My White Ale at Rock Bottom Brewery
By: Chasse Gunter
When I worked full time, I found it hard to find the balance between work, writing, and drinking. And when I was unemployed, I found it hard to find time to write. But in order to uphold the title on my business card, and justify buying a nice beer, I journey out to find a beer worth a story. My journey takes me into the heart of Seattle’s rich younger brother, Bellevue, just a block away from Microsoft’s evil-spy-movie-looking headquarters (which is only out-eviled by Starbucks’ actual evil headquarters—seriously, look it up, it’s creepy). Actually, I had a (prospective) job related drug screening in Bellevue’s bland health cubicle district, which is the real reason I was so many buses from home. But now that the urine test I had so rigorously studied for was finished, I gravitated to Rock Bottom Brewery.
I was relieved to discover that a bar which caters to the richest youngest people on the planet serves craft beers affordable by a man of my modest financial stature (I’ll give one woo to anything under four bucks). I award the brewery additional points for offering low priced beer to customers well-known in the service industry to be the lowest tipping millionaires either side of the Mississippi. As a long-standing cog in the service industry, I am less concerned with Microsoft’s monopoly on software products and more concerned about their employees inability to perform small fractions. Or maybe evil henchmen just don’t tip. I am disappointed when the bartender tells me they don’t serve the mango Kolsh. Actually he said “a mango Kolsh;” for apparently each location has a different brew master—and—well, brews. A well dressed man takes a bar stool next to me and gives the bartender an unsolicited explanation regarding how great his day was. When asked if his was the same, the bartender just frowns and pours more drinks.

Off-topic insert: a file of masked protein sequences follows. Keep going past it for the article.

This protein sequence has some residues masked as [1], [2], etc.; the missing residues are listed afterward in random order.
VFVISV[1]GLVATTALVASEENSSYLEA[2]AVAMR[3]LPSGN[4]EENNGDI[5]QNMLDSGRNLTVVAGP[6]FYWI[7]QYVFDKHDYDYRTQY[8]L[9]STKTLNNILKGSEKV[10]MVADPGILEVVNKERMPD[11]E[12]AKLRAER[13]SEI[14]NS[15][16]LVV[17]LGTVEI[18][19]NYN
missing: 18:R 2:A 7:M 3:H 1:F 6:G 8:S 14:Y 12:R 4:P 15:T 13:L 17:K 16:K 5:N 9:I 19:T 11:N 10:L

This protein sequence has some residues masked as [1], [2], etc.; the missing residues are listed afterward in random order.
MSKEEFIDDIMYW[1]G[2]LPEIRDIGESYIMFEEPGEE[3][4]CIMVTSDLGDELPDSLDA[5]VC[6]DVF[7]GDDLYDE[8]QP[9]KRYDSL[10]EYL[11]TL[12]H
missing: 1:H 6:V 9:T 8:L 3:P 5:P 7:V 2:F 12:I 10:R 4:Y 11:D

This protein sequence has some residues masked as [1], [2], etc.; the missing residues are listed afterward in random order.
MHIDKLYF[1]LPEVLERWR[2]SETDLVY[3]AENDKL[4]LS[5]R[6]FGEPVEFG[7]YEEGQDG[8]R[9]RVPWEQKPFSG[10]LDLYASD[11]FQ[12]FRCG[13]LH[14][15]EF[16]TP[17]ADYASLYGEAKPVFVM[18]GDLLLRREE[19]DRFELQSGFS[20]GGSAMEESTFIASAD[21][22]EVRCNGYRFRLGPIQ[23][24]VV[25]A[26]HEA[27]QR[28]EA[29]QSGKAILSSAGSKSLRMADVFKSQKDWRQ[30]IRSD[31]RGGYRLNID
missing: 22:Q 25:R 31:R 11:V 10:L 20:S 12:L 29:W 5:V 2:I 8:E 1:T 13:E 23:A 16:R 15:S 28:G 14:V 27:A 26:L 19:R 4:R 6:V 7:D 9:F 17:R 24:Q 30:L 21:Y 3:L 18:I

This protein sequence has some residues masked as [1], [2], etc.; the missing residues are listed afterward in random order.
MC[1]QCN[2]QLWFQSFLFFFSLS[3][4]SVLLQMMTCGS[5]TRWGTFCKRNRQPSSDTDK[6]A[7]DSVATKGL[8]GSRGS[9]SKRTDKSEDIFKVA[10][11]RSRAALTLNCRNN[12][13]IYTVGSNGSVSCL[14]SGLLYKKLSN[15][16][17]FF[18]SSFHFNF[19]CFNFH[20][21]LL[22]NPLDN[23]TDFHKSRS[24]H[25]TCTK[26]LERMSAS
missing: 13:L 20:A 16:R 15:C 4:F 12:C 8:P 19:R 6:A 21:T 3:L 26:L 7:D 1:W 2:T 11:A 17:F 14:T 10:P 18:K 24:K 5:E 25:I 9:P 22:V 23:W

First Impression: I choose the next tastiest sounding beer from the happy hour menu—the (or this?) Rock Bottom’s White Ale. God, there are more suits in here than in a deck of cards…sorry, I’m not on my game. As I wait for my beer to arrive, I write down the description from the menu “two row malted barley and wheat with a hint of orange and coriander.”
Pour: It’s a beautiful golden wheat color with a pleasant aroma of freshly skinned orange zest It smells as purdy as it looks: less cloudy than many other wheat beers with a light orange head. I hear the bar tender sliding my debit card over and over with no avail. I pray to the credit card gods that my card doesn’t decline.
Taste: I put it up to my peasant lips and gently gulp some down. Though extremely crisp, there is a spicy bite of coriander that quickly joins the mouth party. While it goes down smooth and malty, the sourness and spice comes on unexpectedly; and while not overpowering or unpleasant, an orange would have been perfect on the rim for this late arrival mouth party—but I recently heard from my younger richer brother that bartenders typically don’t assume men want fruit in their beer, unless specifically requested. I didn’t ask, and suggest you do.
Final impression: It’s crisp with a nose of orange peel and lingering spice and a couple things nice. As I swish the last third of my beer around my mouth seeking adjectives for coriander, the well dressed man with the great day offers me a job with Komo 4 News. These corporate types cut to the chase quicker than you can find a synonym for coriander. We exchange business cards and unspecific words. “I’ll give you a call,” I assure him. But honestly, in this bustling local economy in denial, my leisure time can’t afford the hit from a third job. Plus, I gave up evil for lent. I’d take this beer over another job any day—but the Mango Kolsh from the Westlake Rock Bottom Brewery, I’d take that over two jobs. Unswayed by the dark side, I tip the bartender and start my journey home.